Like that “pull-to-refresh” feature found in many popular iOS apps, including Twitter, Facebook, Tweetbot, Sparrow and others? Been wondering why Apple hasn’t implemented the same thing in its own apps, like Safari or Mail, for example, when such a thing would make for a dramatically improved user experience? As it turns out, the reason why the feature hasn’t made its way into Apple’s core iOS apps may have to do with a patent application titled “User Interface Mechanics” – an application which lists the inventor as Loren Brichter, creator of Tweetie. You know…Tweetie? The app Twitter acquired back in 2010, which later became the official iOS Twitter client?
Yep, Twitter is trying to patent “pull to refresh.” But the patent app doesn’t stop there – it goes after anything that issues a command on pulling down a menu.
The patent app describes the innovation like this:
Methods, computer readable media, and apparatuses for providing enhanced user interface mechanics are presented. In one arrangement, a scrollable list of content items may be displayed. Input associated with a scroll command may be received. Then, based on the scroll command, a scrollable refresh trigger may be displayed. Subsequently, the scrollable list of content items may be refreshed in response to determining, based on the scroll command, that the scrollable refresh trigger has been activated. In at least one instance, it may be determined that the scrollable refresh trigger has been activated in response to determining that the scroll command was completed while the scrollable refresh trigger was fully displayed.
The details of the patent app (20100199180 A1) were posted by Dustin Curtis following a Twitter conversation he had with Tapbots designer Mark Jardine and developer Paul Hadddad, the team behind one of the best third-party Twitter clients out there, Tweetbot. Haddad’s subsequent tweets imply he’s not worried about the situation, however:
@dcurtis Twitter has a patent on it, though they’ve said they wouldn’t enforce it.
— Paul Haddad (@tapbot_paul) March 26, 2012
#ProTip Every large software company has large piles of patents, most of dubious merit. Most use them as a purely defensive measure.
— Paul Haddad (@tapbot_paul) March 27, 2012
Twitter is remarkably good at contributing opensource, some impressive stuff too. Patent attacks from them aren’t something I worry about.
— Paul Haddad (@tapbot_paul) March 27, 2012
Nothing to see here, carry on?
Sure OK. Except that Twitter doesn’t always do what’s best for third-party developers, Twitter does what’s best for Twitter. And while what’s best for Twitter right now (assuming it was granted the patent) is to not enforce it, that’s not to say that would always be the case. After all, if Twitter decided one day it needed to launch a patent attack on an uprising competitor, then it would do so if that’s what it had to do. And defending the patent would then mean other apps could get caught in the crossfire of the attack. So let’s hope it never comes to that.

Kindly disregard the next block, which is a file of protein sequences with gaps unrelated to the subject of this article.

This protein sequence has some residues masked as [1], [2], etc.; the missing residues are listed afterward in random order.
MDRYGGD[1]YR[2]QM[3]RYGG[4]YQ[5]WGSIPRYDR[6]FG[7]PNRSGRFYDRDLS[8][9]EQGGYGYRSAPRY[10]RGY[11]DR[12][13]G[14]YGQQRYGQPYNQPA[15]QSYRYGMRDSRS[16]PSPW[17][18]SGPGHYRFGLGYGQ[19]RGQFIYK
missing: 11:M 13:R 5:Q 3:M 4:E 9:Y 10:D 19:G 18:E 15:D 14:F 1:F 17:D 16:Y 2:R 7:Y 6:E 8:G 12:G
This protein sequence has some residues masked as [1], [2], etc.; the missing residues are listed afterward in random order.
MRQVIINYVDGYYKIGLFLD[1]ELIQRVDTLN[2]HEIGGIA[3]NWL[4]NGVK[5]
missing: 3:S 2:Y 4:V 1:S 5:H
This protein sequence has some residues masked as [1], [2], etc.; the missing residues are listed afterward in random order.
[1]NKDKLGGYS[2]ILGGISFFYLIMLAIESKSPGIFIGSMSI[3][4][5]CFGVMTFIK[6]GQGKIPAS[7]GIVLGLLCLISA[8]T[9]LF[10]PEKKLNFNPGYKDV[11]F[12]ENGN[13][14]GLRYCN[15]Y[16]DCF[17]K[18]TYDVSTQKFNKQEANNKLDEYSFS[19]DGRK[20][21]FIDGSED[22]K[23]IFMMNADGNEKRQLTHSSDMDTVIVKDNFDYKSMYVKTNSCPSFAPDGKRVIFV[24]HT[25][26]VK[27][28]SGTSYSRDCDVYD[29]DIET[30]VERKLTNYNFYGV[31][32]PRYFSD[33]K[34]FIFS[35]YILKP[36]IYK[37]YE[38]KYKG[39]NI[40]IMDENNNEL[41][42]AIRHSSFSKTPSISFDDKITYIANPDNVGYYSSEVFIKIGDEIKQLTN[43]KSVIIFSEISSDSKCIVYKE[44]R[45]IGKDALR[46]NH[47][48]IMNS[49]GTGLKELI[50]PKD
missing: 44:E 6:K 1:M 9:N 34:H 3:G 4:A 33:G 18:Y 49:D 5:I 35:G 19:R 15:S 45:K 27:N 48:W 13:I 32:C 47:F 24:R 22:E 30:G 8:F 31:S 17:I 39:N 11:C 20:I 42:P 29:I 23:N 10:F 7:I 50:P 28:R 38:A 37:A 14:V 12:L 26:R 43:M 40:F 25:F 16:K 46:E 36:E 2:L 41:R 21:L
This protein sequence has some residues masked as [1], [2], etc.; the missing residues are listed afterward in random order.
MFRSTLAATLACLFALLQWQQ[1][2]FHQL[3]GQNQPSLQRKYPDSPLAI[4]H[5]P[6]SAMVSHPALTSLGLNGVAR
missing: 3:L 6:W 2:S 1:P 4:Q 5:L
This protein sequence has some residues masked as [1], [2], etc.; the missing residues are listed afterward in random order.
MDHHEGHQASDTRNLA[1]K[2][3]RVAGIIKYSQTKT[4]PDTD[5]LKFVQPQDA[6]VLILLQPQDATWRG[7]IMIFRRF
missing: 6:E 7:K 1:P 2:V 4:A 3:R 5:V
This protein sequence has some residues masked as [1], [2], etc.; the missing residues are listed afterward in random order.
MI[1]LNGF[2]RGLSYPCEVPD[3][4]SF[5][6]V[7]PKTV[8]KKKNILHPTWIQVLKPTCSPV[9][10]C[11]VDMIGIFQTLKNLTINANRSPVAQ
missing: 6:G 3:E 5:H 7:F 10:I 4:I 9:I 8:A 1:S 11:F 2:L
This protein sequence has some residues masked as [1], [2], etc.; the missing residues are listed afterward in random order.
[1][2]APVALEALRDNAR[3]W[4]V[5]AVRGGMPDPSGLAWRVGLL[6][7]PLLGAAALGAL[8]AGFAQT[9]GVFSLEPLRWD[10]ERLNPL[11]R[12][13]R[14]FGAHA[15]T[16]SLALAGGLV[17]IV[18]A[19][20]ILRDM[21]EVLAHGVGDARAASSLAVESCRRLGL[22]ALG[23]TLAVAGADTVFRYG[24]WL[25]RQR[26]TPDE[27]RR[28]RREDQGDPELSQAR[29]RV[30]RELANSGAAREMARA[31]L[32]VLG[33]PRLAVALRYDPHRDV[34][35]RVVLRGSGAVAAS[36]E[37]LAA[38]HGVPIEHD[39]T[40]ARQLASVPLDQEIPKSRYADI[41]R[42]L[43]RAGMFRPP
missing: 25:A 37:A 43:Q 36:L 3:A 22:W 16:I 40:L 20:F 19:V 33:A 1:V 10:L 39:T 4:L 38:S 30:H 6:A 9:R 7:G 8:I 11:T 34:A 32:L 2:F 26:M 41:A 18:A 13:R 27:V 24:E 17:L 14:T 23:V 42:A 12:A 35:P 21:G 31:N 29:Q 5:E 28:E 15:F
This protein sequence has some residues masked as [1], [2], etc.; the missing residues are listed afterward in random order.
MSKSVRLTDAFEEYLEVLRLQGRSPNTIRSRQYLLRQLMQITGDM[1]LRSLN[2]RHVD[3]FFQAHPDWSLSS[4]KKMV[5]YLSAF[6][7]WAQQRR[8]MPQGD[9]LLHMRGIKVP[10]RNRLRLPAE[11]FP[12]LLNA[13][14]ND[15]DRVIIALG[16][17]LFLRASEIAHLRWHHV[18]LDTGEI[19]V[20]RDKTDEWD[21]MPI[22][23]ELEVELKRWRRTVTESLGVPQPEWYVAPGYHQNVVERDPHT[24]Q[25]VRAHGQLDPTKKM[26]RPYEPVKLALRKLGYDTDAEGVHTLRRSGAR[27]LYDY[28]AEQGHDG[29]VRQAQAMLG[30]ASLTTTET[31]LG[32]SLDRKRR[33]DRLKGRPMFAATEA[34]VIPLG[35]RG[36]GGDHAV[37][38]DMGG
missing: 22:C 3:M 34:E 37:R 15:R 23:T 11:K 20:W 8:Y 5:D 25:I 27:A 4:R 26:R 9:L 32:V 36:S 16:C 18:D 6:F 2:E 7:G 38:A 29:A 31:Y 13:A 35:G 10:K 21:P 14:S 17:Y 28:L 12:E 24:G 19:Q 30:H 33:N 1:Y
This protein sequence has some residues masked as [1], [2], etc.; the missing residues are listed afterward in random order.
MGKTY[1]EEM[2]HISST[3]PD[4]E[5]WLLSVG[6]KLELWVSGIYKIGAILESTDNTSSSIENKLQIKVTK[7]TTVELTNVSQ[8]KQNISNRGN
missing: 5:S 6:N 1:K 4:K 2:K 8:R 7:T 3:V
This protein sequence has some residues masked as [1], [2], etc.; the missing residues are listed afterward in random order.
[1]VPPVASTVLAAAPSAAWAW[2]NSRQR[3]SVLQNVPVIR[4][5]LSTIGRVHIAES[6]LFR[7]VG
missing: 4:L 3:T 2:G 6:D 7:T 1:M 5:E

Also, just to be clear, it was Britcher who said he wouldn’t enforce it.
We have to point out, too, that this patent app is old news – it was filed back in 2010. Still, it was clearly a surprise to some folks, including John Gruber, whose Daring Fireball blog chronicles the ins and outs of Apple with an insider’s viewpoint. “I did not know Twitter had a patent on this,” he writes. He’s not alone. Many of the sites picked up the news today like it’s the first they’re hearing of it, too. It’s one of those little things that flew under the radar until a perfect storm of reblogging caught everyone off guard. (Cough, ahem.)
One of the more opinionated posts on the situation comes from Jeremy Stanley, who notes that Apple reportedly uses uses pull-to-refresh in some of its own internal apps. (Yep it does. And we’ve confirmed, too.) Interesting that the feature hasn’t made it to the public-facing apps yet, then.
And if you’re wondering why there’s been so much interest in this one patent app, when every tech company under the sun has stockpiles of patents at their disposal, it comes down to the nature of the interaction being published. It’s a feature that feels so obvious, so natural, and so much like the way things are supposed to work on iOS devices, that many assumed it would eventually be translated into the core Apple apps. It feels like something Apple itself should have patented, then graciously suggested to iOS developers and designers that it’s the preferred way to refresh data in their apps.
How odd if such a thing should fall in Twitter’s hands instead.
Good thing Twitter and Apple are best friends.